A mass cull of poultry in the UK is being prepared by Defra officials
in meetings with some of the main agricultural firms involved in the clean up
and disposal of hundreds of thousands of cattle, pig and sheep carcasses during
the foot and mouth epidemic.
The Guardian has learnt that experts from the Department for Environment,
Food and Rural Affairs are holding detailed discussions with contractors about
the most appropriate disposal methods should the deadly H5NI form of avian flu
reach Britain. Millions of chickens, turkeys and geese could be killed in an
UK farms house around 182m laying hens and broiler chickens and a further
5m turkeys, whose numbers will peak in the next few weeks for Christmas sales.
As it plans a cull, Defra is being forced to turn for help to firms it has spent
years fighting in disputes over outstanding bills of millions of pounds from the
foot and mouth crisis. Arthur Ruttle, director of Ruttle Plant Hire, said
officials had met his company several times in the last few weeks. The
Chorley-based firm was recently paid £13m plus interest by Defra after taking
the department to court over unpaid foot and mouth bills.
The exact scale of any planned cull is unclear but Ruttle was the fourth
biggest contractor used in the foot and mouth epidemic, providing plant and
manpower to dig disposal pits for 334 farms following the mass slaughter of
millions of cattle, sheep and pigs across the UK. "Nothing has been finalised
yet and obviously I can't go into all the details of what they are planning,"
said Mr Ruttle. "As yet they haven't decided whether to bury or burn the poultry
carcasses, but what is clear is that any cull of poultry would be easier than
cattle, the logistics are much easier because they are smaller animals."
Some leading British vets welcomed the fact that Defra is planning ahead
having learned from its mistakes in foot and mouth and bird flu outbreaks in
other countries. Bob McCracken, a poultry expert and former president of the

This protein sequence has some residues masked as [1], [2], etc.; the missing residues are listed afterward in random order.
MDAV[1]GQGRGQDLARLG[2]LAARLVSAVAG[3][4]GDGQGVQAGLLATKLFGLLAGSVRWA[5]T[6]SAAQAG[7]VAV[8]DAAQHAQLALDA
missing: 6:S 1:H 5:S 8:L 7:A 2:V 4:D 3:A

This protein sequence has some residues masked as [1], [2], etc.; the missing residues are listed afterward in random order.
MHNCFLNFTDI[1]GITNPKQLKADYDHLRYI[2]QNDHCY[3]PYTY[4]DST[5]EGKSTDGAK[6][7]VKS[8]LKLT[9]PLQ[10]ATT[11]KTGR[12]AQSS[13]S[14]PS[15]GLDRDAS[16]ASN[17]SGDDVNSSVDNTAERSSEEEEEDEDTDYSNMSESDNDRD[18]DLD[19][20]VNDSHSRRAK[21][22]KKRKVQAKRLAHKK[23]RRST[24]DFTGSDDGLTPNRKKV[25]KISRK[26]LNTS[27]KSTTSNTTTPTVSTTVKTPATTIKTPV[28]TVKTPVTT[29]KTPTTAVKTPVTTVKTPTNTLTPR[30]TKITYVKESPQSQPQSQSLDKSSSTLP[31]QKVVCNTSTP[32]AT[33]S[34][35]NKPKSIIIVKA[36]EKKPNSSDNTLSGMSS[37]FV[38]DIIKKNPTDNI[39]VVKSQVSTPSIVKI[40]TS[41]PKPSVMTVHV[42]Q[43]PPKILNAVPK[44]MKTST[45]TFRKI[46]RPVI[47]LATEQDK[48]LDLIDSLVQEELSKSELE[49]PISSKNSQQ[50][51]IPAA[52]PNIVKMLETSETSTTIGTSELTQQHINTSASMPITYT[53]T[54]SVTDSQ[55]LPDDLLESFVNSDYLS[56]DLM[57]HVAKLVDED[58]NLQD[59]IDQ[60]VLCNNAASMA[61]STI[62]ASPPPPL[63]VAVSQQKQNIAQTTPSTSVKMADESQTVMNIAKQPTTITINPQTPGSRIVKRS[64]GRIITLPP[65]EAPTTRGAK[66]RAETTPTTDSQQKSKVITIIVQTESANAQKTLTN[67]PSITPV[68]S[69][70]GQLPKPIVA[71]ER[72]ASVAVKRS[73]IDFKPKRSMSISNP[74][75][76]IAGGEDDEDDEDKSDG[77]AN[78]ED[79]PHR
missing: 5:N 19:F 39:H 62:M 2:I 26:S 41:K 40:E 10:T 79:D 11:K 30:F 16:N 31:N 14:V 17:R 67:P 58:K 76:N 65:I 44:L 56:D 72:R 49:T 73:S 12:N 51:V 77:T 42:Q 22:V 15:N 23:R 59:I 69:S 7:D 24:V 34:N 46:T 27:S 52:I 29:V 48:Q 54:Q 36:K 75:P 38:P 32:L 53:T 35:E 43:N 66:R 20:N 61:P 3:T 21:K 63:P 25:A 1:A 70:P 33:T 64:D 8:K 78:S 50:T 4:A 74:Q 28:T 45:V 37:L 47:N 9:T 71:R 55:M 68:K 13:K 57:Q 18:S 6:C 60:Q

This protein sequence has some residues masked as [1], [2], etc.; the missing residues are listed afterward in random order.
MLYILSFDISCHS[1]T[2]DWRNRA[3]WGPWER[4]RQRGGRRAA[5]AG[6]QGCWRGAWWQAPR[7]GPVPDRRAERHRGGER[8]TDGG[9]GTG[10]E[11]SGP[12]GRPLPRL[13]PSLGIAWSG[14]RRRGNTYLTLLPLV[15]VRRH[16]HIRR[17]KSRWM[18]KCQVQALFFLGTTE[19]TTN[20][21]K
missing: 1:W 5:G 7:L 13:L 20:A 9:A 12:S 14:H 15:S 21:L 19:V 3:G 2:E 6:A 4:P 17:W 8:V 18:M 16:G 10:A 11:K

British Veterinary Association, said badly handled epidemics of avian flu in
America and the Netherlands had resulted in the unnecessary culling of hundreds
of thousands of turkeys and chickens.
"When an outbreak is confirmed it's rather late in the day to run around
trying to find contractors able to do the work. Hopefully what this means is
that if it is detected in domestic poultry it will be spotted early and that
should actually reduce the need for a mass cull."
But Robin Maynard, from the Soil Association, condemned any planned cull,
saying Defra should be considering stockpiling a vaccine which has been used in
Hong Kong rather than considering "medieval" practices like mass
Paul van Aarle, from the pharmaceutical firm Intervet, which produces the
Nobilis Influenza H5 vaccine said it was an alternative to mass culling. In Hong
Kong it was used in an avian influenza control programme and there have been no
new bird or human outbreaks since, he said.
News of Defra's plans came as fears grew that the lethal H5NI form of avian
flu had reached the heart of the European Union. German vets were yesterday
carrying out tests on 35 dead wild geese and ducks discovered over the last two
days in a lake in Neuwied, near Bonn, in the western state of
Rhineland-Palatinate. Experts are waiting for the outcome of tests to see
whether the birds had been carrying the deadly H5N1 bird flu strain. In France
agriculture officials ordered free range poultry farmed in more than one fifth
of the country to be kept inside yesterday over concerns that migratory wildfowl
could spread bird flu to the country.
Indonesia confirmed yesterday that a fourth person there had died of bird
flu, while China said hundreds of farm geese had died in its latest